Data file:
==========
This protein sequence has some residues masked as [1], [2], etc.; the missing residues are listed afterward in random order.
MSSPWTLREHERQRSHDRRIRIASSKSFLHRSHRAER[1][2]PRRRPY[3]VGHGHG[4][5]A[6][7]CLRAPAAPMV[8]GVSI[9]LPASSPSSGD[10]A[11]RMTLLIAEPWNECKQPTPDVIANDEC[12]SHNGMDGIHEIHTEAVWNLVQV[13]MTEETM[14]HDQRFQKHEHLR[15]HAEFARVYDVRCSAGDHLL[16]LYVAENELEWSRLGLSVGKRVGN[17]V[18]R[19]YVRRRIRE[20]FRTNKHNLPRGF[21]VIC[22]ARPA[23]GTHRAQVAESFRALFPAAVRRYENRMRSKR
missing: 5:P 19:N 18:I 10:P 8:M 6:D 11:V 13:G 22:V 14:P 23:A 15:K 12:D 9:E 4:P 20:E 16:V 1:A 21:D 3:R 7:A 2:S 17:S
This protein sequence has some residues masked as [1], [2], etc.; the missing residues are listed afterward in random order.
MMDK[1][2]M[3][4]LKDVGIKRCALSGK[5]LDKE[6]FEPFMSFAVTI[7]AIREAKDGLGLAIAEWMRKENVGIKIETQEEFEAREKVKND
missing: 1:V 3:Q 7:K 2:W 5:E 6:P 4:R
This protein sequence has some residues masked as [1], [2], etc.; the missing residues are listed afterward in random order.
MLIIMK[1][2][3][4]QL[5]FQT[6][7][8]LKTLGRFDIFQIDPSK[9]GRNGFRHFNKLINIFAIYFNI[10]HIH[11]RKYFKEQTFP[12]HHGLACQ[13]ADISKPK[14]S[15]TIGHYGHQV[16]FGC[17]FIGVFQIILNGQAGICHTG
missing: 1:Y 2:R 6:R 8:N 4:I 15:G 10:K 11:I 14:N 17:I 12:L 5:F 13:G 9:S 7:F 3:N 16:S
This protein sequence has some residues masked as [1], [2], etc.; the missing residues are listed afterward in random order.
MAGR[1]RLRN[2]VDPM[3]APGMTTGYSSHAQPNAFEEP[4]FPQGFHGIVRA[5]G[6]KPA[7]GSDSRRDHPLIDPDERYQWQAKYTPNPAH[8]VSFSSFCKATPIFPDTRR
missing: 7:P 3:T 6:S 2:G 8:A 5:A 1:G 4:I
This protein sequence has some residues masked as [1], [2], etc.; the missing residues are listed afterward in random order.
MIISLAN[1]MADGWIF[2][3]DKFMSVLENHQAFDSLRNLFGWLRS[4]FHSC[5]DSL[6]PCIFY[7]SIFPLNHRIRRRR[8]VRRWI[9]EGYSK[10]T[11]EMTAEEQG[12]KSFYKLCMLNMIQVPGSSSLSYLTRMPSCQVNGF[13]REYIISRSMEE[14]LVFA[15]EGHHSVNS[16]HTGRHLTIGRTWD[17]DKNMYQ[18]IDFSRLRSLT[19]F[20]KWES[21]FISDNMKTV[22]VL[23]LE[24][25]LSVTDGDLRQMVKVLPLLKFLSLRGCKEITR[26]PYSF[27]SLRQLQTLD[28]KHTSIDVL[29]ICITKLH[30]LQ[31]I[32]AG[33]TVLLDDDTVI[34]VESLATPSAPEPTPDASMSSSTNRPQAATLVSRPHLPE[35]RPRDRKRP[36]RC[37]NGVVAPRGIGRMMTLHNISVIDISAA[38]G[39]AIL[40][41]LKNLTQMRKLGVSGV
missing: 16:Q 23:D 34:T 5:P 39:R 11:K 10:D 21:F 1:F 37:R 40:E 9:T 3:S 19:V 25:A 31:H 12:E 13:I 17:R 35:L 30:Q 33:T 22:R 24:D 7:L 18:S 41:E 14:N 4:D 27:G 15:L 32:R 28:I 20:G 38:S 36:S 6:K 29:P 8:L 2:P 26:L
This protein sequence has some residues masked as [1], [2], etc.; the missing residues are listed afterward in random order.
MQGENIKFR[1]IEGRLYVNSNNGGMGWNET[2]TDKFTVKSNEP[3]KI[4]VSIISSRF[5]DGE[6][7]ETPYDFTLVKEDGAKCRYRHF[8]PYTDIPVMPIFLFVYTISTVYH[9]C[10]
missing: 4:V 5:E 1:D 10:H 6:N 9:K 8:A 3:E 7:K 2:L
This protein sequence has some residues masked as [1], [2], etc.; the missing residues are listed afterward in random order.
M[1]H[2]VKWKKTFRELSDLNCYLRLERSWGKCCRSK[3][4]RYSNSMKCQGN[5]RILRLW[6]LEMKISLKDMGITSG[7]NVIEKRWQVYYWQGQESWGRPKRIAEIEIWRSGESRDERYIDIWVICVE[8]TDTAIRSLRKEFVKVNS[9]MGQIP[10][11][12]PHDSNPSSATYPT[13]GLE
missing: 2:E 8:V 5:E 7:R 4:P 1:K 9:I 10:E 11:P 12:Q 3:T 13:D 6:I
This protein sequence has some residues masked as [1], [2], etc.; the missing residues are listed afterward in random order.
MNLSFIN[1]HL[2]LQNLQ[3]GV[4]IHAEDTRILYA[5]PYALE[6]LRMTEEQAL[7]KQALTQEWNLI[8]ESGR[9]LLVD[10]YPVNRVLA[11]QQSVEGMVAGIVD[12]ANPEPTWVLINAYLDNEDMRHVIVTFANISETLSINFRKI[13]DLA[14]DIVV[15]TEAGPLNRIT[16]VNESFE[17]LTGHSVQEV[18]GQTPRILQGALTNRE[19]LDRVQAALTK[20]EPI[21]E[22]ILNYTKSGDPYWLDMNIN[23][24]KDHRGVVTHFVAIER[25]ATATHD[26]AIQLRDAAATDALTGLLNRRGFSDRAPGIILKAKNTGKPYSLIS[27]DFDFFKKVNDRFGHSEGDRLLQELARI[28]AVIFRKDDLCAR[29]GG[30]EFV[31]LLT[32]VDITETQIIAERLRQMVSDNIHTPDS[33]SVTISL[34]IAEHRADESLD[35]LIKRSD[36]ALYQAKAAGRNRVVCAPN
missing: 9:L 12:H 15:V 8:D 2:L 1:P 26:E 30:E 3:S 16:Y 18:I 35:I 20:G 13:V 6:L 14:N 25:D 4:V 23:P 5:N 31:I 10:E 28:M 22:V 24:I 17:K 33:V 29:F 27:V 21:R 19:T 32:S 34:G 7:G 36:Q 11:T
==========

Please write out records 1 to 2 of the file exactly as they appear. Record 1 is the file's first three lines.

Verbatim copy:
This protein sequence has some residues masked as [1], [2], etc.; the missing residues are listed afterward in random order.
MSSPWTLREHERQRSHDRRIRIASSKSFLHRSHRAER[1][2]PRRRPY[3]VGHGHG[4][5]A[6][7]CLRAPAAPMV[8]GVSI[9]LPASSPSSGD[10]A[11]RMTLLIAEPWNECKQPTPDVIANDEC[12]SHNGMDGIHEIHTEAVWNLVQV[13]MTEETM[14]HDQRFQKHEHLR[15]HAEFARVYDVRCSAGDHLL[16]LYVAENELEWSRLGLSVGKRVGN[17]V[18]R[19]YVRRRIRE[20]FRTNKHNLPRGF[21]VIC[22]ARPA[23]GTHRAQVAESFRALFPAAVRRYENRMRSKR
missing: 5:P 19:N 18:I 10:P 8:M 6:D 11:V 13:G 22:V 14:P 23:A 15:K 12:D 9:E 4:P 20:E 16:V 1:A 21:D 3:R 7:A 2:S 17:S
This protein sequence has some residues masked as [1], [2], etc.; the missing residues are listed afterward in random order.
MMDK[1][2]M[3][4]LKDVGIKRCALSGK[5]LDKE[6]FEPFMSFAVTI[7]AIREAKDGLGLAIAEWMRKENVGIKIETQEEFEAREKVKND
missing: 1:V 3:Q 7:K 2:W 5:E 6:P 4:R